The Japanese work ethic is pretty amazing, and their work standards are among the best of the world. In previous posts I have often written very favorably on these standards. Yet, not all is right in the Japanese working world. In fact, a lot is wrong and troublesome, and this superior work performance comes at a significant cost of work-life balance.
Like most companies, Toyota conducts an annual evaluation of the performance of their employees. Recently I got a chance to look at these evaluation sheets and take notes. There are some surprising differences in the evaluation by Toyota in comparison to the evaluation by most other companies.
Perhaps you’ve heard of the Japanese word monozukuri (sometimes written as 物作り, but most often written as ものづくり). Literally translated, it means to make (zukuri) things (mono). Yet, there is so much meaning lost in translation. A better translation would be “manufacturing; craftsmanship; or making things by hand.” However, this translation also does not give justice to the weight and influence this idea has in Japan. Let me take you on a tour of the Japanese culture of monozukuri.
Motivating employees is not easy. In previous posts I described that the carrot and the stick approaches don’t work very well. What in my experience works best to improve the system is Respect for People!
This is actually a very important aspect of the Toyota Production System, and Toyota puts in lots of effort to show respect to all people. This includes not only employees (the focus of this post), but also customers, suppliers, neighbors, and pretty much everybody else it comes in contact with. At Toyota, it is actually called Respect for Humanity (人間性尊重, ningenseisoncho). Unfortunately, all too often I find this lacking in Western lean implementations.
Motivating employees for change is tricky. What often helps is respect, but in reality the opposite is common. While managers claim that of course they respect their people, the employees feel very differently, and quite often there is a lack of respect. In this post I want to talk about this lack of respect and why it happens, before showing how to do it better in the next post.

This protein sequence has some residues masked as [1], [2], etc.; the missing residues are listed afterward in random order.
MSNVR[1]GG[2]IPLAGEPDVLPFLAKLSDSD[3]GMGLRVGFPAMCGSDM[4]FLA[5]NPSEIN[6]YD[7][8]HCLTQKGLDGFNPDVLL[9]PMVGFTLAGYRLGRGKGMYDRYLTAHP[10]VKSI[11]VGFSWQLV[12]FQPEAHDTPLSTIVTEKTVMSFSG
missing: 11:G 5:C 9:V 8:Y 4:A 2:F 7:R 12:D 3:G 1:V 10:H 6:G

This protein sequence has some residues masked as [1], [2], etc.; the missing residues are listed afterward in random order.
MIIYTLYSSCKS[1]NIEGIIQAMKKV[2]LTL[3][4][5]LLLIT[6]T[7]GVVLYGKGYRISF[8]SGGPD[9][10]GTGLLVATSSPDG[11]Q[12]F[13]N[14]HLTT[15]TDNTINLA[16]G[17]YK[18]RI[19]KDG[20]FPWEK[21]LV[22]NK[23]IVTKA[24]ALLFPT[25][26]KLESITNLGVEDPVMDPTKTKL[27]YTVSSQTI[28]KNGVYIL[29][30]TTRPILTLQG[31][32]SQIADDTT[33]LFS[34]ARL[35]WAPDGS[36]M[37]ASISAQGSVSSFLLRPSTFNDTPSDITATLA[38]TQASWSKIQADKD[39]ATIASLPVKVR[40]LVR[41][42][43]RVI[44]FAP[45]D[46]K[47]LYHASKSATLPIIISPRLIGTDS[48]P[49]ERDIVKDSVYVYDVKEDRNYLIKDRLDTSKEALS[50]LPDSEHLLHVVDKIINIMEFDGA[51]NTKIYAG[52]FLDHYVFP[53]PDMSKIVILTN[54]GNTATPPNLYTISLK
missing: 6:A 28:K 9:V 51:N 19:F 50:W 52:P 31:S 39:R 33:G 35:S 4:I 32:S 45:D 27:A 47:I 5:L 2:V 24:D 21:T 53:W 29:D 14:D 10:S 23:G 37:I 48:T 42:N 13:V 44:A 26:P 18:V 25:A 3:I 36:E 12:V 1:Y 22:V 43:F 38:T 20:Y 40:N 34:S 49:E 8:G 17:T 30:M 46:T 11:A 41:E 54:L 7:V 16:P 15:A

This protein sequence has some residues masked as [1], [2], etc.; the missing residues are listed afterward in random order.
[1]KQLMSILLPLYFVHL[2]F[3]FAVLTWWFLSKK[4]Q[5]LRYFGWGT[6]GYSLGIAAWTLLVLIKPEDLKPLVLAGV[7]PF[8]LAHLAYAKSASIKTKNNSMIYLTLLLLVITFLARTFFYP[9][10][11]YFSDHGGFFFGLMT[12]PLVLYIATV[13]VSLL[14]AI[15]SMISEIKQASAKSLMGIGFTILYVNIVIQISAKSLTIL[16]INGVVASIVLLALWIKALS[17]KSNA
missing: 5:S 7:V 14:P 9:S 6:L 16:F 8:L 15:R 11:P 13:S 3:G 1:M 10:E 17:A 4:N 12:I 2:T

Lean improvements often fail in implementation, meaning the employees do not follow the new standards. In my last post we already saw that pressure (“the stick”) doesn’t work very well. The second option is the carrot. In this post I will show different “carrots” that are sometimes used to get employees to follow the new standard. However, most of them won’t work very well either. What often works best is actually simply treating people with respect – but I will talk about this in my next post.
All too often, good ideas for a lean implementation fail because workers won’t use the new ideas. They simply stick to their old habits. And, no matter how good the ideas are, if they are not used, then the improvement project is a failure. In this post I want to talk about this common problem in industry. The solution is – in theory – easy: Get your people motivated! Doing this in reality, however, is an extremely challenging task with an often-unknown outcome.
In this post I will look at the effects of theft and give you some industry examples.